Frequencies from other electrical sources can be higher such as solar panel inverters at 20,000 Hz (20 kHz). Sources of DE come from dimmer switches, compact fluorescent lamps, motors in energy-efficient furnaces, solar panel inverters, and power tools along with other sources [R].
In saunas, dirty electricity is usually in the lighting and dimmer features of a model. If you have an older model that does not have an LED bulb that could also be a source of DE. The easiest solution is to shut the lights off if the lighting or bulbs is the problem. Just sit in the dark when using the sauna [R].
How to Test for Dirty Electricity In A Sauna
You can test for DE by plugging an Electromagnetic Interference (EMI) Microsurge Meter* into the outlet where you plug in the sauna. First measure the baseline DE. Then plug the sauna in without turning it on and see if the level goes up. If there is no change then turn on the sauna without turning on the heating element.
If there is still no change then turn on the sauna lights and measure the DE level. Then turn them off and measure to see if there is any change in the levels. Lastly, turn on the heating element and measure any changes. If the DE level does not increase after putting on the heat in the sauna there are no parts that create any dirty electricity.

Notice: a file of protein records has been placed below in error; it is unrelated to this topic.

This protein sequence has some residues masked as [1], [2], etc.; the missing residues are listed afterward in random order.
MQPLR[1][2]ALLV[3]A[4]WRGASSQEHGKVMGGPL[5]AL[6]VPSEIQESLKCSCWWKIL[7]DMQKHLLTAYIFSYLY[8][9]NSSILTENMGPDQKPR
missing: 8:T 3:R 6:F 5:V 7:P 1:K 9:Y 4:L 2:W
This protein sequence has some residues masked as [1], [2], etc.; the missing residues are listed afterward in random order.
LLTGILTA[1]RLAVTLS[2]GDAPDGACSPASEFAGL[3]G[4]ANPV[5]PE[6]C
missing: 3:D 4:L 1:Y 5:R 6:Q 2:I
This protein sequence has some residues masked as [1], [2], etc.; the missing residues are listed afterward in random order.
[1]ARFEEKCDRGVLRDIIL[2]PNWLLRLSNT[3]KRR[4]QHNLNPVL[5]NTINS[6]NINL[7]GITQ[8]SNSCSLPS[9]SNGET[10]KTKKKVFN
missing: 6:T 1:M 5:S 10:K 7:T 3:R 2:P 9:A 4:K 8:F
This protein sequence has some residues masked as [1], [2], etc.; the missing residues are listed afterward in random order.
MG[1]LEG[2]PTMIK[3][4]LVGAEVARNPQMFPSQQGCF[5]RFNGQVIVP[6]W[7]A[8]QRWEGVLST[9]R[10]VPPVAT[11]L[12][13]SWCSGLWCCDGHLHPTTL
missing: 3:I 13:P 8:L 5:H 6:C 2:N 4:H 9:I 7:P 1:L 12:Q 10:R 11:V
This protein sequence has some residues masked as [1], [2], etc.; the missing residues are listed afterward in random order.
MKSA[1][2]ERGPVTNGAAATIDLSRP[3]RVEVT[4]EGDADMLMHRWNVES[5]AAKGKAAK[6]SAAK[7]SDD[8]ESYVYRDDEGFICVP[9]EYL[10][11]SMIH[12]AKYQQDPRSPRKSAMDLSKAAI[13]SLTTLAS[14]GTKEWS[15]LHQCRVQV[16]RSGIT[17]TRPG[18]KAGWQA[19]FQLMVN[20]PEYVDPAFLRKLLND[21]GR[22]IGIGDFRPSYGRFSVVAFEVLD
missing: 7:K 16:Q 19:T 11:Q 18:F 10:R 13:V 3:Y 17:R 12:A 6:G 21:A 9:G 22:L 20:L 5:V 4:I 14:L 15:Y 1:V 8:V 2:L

Any remaining elevated DE could come from the room’s electrical lighting system. You can measure the DE from various wall sockets to see if that is the case and use the DE filters mentioned above [R].
Radio Frequency (RF) Fields In A Portable Sauna
Radiofrequency (RF) EMFs are also something to consider in saunas. These will only be present in saunas that have WiFi or Bluetooth systems. If your sauna has this technology you can disable it if you are electrically sensitive. You can check with the manufacturer to find out if this is an option.
Radio frequencies can be measured with a radio frequency (RF) meter or get a device that measures all types of EMFs like the TRIFIELD Electric Field meter*.
Avoid Carbon Based-Heaters
Carbon-based heaters are inefficient and use more power than needed. The need for higher power can also result in higher EMF exposure.
Indoor or outdoor sauna